Wet AMD is so called because of the presence of new blood vessels and haemorrhage in the macula. It is much less common than “dry” ARMD but accounts for about 90% of blindness from ARMD. Until recently the development of wet ARMD led to permanent and swift loss of vision in nearly all cases. The development of new treatments has transformed the prognosis and now most patients can expect to preserve their vision so long as treatment is started promptly.
How is Age Related Macular Degeneration diagnosed?
The early stages of ARMD need an experienced ophthalmologist or optometrist to examine the eye. It is best to have your eyes examined periodically even if you have no symptoms as early intervention can be important. At Moreton Eye Group we can thoroughly examine your eyes and if treatment is required we have all the necessary expertise and equipment to treat you and so greatly increase your chance of preserving your vision.
Is it important to have my eyes checked?
Yes, the early stages of ARMD are often asymptomatic and so only an examination of the back of the eye will show if there are any problems.
How is Age Related Macular Degeneration treated?
The recent development of new treatments for wet ARMD have transformed the outcomes for patients. A new class of drugs call Anti Vascular Endothelial Growth Factor (Anti VEG-F) agents have been approved for the treatment of wet ARMD. Large trials have shown these drugs to be much more effective than any other treatments (The ANCHOR trials, PRONTO trials and VIEW trials). The new agents will halt the loss of vision in most patients and in up to 1/3 of patients actually improve vision. These drugs need to be delivered right onto the retina by a small injection with a tiny needle. Fortunately this is painless. The treatment is normally started with 3 injections one month apart. From then the condition is treated either monthly or as needed. Again at Moreton Eye Group our practice is influenced by large international trials that have shown that regular review with treatment as needed has very similar outcomes to monthly treatment - with the very great advantage of avoiding unnecessary injections and unnecessary risks.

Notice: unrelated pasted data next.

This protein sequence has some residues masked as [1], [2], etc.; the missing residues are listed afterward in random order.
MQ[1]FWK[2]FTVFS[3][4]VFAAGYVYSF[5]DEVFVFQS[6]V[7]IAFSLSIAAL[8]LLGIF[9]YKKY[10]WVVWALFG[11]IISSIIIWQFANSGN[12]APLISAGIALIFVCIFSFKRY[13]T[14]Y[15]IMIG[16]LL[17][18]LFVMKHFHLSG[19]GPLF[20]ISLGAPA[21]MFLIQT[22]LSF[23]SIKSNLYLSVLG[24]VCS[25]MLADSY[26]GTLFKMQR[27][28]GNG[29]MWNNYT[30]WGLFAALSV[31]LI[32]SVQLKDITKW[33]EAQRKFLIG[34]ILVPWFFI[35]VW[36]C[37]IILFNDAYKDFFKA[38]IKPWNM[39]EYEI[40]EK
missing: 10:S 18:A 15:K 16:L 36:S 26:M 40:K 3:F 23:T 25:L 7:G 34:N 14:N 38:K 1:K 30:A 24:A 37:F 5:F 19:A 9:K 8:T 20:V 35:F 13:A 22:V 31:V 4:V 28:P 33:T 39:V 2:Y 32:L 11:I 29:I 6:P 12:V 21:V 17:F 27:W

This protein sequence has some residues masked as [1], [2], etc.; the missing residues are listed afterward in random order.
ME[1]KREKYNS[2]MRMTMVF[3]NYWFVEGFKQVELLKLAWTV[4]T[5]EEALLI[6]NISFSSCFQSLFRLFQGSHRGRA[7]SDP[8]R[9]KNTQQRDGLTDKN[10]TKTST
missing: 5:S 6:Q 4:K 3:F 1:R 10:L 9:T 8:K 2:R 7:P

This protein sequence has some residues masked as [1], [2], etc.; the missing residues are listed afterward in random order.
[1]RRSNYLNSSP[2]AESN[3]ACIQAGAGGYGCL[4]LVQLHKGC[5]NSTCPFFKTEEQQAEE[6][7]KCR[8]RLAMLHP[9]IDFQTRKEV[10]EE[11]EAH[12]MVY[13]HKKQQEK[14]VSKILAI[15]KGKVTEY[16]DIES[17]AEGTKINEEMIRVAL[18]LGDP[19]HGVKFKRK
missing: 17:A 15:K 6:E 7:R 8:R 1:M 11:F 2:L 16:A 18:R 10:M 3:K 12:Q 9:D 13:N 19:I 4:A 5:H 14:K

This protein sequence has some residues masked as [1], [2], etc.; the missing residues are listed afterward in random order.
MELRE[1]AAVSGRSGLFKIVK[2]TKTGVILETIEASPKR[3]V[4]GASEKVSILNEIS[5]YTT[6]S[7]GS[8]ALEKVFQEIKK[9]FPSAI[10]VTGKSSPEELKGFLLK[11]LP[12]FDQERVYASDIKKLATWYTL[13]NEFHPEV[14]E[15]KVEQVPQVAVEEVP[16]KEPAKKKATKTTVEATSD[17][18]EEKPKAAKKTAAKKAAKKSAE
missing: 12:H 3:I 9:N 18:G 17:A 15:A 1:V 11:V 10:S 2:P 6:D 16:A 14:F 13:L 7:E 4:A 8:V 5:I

There is no treatment for dry ARMD, but the rate of progression is normally slow. That said new treatments appear to be not too far away - for example with trials of stem cells now underway in humans.
Are there risks of treatment?
Each injection (intravitreal injection) does carry a risk of causing a small haemorrhage (bleed) over the white of the eye. This is relatively common but of no importance and spontaneously settles. You can think of it as a very small bruise. Occasionally discomfort can accompany the injection. Rarely the pressure can be raised in the eye - but this is treated with drops. More seriously - but much much more rarely, an injection can allow an infection into the eye resulting in a condition called endophthalmitis or cause a retinal detachment. If there is an infection the eye becomes red and painful and your doctor will need to give you antibiotics, again as an injection into the eye. What is clear is that untreated ARMD is the most significant cause of blindness in Australia, and the serious risks are very small.
Is there anything I can do to reduce the chance that my vision will be damaged by Age Related Macular Degeneration?
Smoking has been proven to increase the risk of ARMD - so if you smoke this is yet another good reason to stop. If you do stop smoking the risk of developing ARMD drops off quite sharply and after 13 years you will have barely any more risk than a non-smoker of ARMD or most other significant smoking related diseases.
Dietary supplements have been shown in 2 large trials called AREDS and AREDS 2 to reduce the risk of ARMD in high risk patients.
A diet rich in oily fish is also likely (but not proven) to help reduce the risk of vision loss from ARMD - and is implicated in other health benefits. Lutein, zeaxanthin and recently meso-zeaxanthin are likely to be beneficial to macular health. These are found in leafy green vegetables and members of the squash family. It is a complicated area with some conflicting advice out there - as is common with dietary and environmental factors. Sunshine has also been implicated, but again not proven, to be a risk factor for ARMD. Given the current understanding of the molecular basis of ARMD it is probably sensible to use quality sunglasses that reduce the Ultraviolet load - most ophthalmologists do!
You can discuss these issues fully with Dr Hay-Smith, who has had specific training in the management of ARMD, or one of the other experienced doctors at Moreton Eye Group.